Home Buying in West Hills>Question Details

Akl,  in San Fernando, CA

What can buyer do when seller breach the contract?

Asked by Akl, San Fernando, CA Sat May 3, 2008

Hi,
I recently got accepted for my offer to a short sale home. The lenders approved the price, the seller agreed the price and all contigencies, and both seller & buyer agreed and signed the contract to sell and buy. Within few days, right before we planned to do the inspection, the seller changed their mind and requested to cancel the escrow and the buying/selliing contract. In this case, can buyer or listing agent do anything in order to keep the contract going on?
Please advice.
Thanks.
AL

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8
If you read the short sale addendum from the bank, they usually put language in there indicating that they can rescind the sale at any point during the process. I would read your short sale paperwork carefully. It has been my experience that there is nothing you can do . It is one of the many reasons why I don't personally like doing short sales. There are almost "zero" guarantees that a sale will proceed to closing. As a Realtor (which differs from an agent) trying to work with and protect my buyer clients they afford me "zero" control in the transaction thereby eliminating my ability to fully protect the buyer. You basically are at the banks mercy every step of the way- and all the steps they don't take. Get a cancellation notice in writing, get your deposit back and think of it as a learning experience. Sorry. I know they are frustrating. Good Luck. Cindy Vedder
3 votes Thank Flag Link Sun May 4, 2008
The ONLY DIFFERENCE between a REALTOR and a State Licensed Real Estate Agent is the $400 bucks or so said agent PAID TO JOIN THE NATIONAL ASSOCIATION OF REALTORS. Whatta crock. When I have extra money, I pay the stupid NAR. When I don't, I don't. I'm still the same licensed agent. jeepers.
Flag Wed Jul 10, 2013
There seems to be a little confusion here. YOu are invited to visit our CSE: http://www.google.com/coop/cse?cx=000747579154309164948%3Ann…
search "specific performance" then select "LAW. " Some good information on breach of contract is available.
1 vote Thank Flag Link Mon May 5, 2008
Sounds like you may be able to sue for specific performance, but you will need an attorney.
Cochise
1 vote Thank Flag Link Sun May 4, 2008
I'm in a similar situation. The REO/Seller requested that we close by 3/9. Now, the asset managers can't find the paperwork and say it could be weeks before they do. In the meantime, my rate lock is good until 3/16 -- and rates are up since I locked!

I think the seller should at least have to discount the difference from my original offer. My agent says that the seller will most likely tell me to go pound sand and refund my earnest check. This isn't fair. In my opinion, the seller is in breach and Im thinking about getting an attorney to enforce the terms of the contract. What does this group think?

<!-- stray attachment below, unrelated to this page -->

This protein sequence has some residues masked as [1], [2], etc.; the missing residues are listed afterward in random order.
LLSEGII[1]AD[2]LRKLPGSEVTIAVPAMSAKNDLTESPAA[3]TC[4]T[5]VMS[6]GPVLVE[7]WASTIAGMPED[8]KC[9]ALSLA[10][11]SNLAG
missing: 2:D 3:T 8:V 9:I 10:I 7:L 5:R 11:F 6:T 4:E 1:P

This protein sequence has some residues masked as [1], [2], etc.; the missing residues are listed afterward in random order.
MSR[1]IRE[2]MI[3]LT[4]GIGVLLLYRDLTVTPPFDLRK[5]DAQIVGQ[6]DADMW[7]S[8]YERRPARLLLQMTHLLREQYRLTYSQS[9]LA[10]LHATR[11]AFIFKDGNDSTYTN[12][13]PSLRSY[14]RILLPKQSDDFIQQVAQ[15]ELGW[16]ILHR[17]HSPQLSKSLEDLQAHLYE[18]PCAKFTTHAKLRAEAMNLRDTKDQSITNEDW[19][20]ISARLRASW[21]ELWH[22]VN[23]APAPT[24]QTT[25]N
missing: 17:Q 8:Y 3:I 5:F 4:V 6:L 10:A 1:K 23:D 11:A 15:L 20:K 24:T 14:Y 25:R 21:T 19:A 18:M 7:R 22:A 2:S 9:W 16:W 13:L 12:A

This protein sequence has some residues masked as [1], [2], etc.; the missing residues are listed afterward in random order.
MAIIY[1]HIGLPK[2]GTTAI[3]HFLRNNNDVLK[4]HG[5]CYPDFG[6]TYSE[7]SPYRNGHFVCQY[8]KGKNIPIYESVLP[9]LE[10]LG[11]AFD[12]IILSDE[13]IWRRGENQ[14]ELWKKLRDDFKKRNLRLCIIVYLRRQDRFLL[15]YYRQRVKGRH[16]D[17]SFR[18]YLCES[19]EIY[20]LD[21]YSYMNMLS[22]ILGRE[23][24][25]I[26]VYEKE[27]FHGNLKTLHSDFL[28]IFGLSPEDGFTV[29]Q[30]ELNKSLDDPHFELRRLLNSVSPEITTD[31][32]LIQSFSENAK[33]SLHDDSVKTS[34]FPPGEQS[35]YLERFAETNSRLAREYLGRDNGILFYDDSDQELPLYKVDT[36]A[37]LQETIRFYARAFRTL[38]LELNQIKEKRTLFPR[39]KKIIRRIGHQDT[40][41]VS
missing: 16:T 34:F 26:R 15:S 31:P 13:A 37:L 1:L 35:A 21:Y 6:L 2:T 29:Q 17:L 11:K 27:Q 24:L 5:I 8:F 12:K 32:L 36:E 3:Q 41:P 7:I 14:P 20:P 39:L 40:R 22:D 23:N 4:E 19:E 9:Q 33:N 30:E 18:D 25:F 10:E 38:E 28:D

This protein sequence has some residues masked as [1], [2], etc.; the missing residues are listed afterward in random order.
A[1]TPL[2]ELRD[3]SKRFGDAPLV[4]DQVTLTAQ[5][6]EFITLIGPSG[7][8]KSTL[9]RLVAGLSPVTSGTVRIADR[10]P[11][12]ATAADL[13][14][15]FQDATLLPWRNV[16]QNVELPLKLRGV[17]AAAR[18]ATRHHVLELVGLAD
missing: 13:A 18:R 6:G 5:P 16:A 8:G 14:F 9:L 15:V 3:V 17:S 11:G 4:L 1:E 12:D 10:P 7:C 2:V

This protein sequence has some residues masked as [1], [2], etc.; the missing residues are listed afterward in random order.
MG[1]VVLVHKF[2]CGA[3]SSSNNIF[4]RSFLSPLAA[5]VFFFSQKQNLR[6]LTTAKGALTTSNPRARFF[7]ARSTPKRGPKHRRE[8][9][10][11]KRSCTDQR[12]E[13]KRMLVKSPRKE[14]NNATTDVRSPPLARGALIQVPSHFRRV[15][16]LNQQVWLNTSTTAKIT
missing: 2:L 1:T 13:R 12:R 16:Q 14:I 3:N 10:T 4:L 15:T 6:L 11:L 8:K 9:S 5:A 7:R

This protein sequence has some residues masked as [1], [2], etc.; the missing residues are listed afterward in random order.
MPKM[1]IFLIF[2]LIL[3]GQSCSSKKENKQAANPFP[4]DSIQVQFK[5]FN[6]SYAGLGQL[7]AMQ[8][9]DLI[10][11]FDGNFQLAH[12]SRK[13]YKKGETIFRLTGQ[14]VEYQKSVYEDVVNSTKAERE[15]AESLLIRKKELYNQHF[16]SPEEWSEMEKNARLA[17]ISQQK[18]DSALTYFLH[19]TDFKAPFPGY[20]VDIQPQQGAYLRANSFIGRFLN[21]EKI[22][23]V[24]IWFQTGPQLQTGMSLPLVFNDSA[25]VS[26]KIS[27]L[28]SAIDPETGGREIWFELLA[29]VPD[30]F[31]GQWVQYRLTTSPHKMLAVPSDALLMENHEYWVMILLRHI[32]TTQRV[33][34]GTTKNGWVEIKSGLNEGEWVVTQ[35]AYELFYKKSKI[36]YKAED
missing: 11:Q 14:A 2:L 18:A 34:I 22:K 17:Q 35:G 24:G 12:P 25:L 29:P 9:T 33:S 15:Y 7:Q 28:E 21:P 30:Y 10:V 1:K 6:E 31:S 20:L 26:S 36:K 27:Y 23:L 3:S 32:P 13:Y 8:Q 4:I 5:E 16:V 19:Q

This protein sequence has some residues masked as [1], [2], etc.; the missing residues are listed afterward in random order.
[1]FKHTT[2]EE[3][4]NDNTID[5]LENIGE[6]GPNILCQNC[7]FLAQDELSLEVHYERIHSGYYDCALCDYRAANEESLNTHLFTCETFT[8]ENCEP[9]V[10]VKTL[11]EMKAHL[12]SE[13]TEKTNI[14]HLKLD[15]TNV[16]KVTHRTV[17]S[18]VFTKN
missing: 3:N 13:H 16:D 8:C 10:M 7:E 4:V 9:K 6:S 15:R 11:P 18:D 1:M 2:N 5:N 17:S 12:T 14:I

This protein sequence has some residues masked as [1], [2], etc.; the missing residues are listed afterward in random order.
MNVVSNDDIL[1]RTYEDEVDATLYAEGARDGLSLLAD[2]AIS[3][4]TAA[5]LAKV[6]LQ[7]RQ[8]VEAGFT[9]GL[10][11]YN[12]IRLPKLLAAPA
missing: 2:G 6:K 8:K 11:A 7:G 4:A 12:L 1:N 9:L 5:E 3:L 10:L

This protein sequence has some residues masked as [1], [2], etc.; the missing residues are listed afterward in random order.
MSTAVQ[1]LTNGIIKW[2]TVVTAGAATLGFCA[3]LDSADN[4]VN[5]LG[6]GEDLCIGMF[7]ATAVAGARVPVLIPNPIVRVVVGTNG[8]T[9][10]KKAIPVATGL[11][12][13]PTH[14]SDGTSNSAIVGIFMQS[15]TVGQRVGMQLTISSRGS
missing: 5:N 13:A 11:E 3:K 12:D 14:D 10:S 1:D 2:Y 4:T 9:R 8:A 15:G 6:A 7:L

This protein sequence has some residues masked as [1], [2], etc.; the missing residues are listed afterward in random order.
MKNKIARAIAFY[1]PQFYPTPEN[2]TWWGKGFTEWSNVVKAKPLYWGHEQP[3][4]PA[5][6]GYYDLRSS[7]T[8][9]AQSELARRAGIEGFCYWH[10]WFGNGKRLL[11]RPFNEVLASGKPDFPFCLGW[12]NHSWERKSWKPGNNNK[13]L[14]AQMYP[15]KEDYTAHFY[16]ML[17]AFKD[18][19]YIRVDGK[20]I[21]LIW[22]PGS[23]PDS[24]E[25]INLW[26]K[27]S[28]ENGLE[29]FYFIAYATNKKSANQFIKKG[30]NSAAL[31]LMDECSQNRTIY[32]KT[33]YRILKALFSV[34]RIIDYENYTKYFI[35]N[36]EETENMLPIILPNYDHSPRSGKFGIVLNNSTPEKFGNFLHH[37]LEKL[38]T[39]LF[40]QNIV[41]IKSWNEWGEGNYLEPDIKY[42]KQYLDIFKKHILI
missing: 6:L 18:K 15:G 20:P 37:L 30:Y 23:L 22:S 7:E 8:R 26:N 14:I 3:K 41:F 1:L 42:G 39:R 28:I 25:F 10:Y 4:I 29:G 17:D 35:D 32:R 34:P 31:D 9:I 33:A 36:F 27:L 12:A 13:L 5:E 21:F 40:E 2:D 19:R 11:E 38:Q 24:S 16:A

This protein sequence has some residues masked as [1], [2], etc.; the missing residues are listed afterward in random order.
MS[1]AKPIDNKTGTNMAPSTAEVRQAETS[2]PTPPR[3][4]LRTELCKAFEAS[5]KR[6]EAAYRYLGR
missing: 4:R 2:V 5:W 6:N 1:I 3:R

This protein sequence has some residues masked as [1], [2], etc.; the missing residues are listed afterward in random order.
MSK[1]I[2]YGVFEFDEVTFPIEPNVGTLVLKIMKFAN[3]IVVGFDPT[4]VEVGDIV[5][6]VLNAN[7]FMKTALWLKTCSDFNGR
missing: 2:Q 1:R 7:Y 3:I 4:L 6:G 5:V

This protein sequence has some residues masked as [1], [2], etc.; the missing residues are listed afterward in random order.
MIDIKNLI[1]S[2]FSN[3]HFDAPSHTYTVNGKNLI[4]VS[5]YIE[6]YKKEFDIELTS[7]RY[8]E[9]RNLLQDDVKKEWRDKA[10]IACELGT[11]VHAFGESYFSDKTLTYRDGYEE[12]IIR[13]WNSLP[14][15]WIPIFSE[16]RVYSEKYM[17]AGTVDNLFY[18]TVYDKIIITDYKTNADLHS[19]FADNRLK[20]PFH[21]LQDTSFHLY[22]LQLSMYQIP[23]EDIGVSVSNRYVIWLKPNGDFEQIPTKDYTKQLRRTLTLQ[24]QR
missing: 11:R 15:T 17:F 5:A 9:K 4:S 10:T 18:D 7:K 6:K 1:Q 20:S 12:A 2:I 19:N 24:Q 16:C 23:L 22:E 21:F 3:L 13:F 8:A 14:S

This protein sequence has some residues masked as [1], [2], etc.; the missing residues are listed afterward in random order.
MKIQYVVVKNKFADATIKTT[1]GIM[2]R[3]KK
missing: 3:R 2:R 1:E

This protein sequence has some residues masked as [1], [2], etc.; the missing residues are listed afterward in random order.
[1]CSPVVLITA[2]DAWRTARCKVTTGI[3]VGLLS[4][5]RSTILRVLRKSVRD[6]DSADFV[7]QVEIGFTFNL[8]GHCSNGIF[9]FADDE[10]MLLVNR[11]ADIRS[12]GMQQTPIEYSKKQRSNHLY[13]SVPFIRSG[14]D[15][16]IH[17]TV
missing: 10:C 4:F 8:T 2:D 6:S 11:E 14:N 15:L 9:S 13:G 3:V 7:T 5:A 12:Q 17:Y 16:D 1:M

0 votes Thank Flag Link Fri Mar 4, 2011
I recently got accepted for my offer to a short sale home. The lenders approved the price, the seller agreed the price and all contigencies, and both seller & buyer agreed and signed the contract to sell and buy. Within few days, right before we planned to do the inspection, the seller changed their mind and requested to cancel the escrow and the buying/selliing contract. In this case, can buyer or listing agent do anything in order to keep the contract going on
0 votes Thank Flag Link Mon May 5, 2008
I recently got accepted for my offer to a short sale home. The lenders approved the price, the seller agreed the price and all contigencies, and both seller & buyer agreed and signed the contract to sell and buy. Within few days, right before we planned to do the inspection, the seller changed their mind and requested to cancel the escrow and the buying/selliing contract. In this case, can buyer or listing agent do anything in order to keep the contract going on
0 votes Thank Flag Link Mon May 5, 2008
Thanks everyone for all of the responses so far.

That is right. In this situation, the seller is the one trying to back out the contract claiming that they just found out some disagreement with their lenders about the short sale vs their credit status. That the lenders told the seller that their credit will be reported neagively upon the short sale because of the money that lenders are giving up to the seller by the lenders due the amount they own is way too higher than the price they can sale to us.
We really like the property and i think it is considered a great deal for us too. Is it worth to sue the seller ?
Thanks again.
0 votes Thank Flag Link Mon May 5, 2008
It sounds like the seller is attempting to backout of this deal, not the lender, correct? Have your Realtor talk with the listing agent to get the entire story.

Once your Realtor gets the facts on this situation, have him/her talk with their in-house broker and/or legal counsel to see if there's anything you can do in this situation. It seems the sellers are backing out early in the escrow process, so there may not be much you can do here.
0 votes Thank Flag Link Sun May 4, 2008
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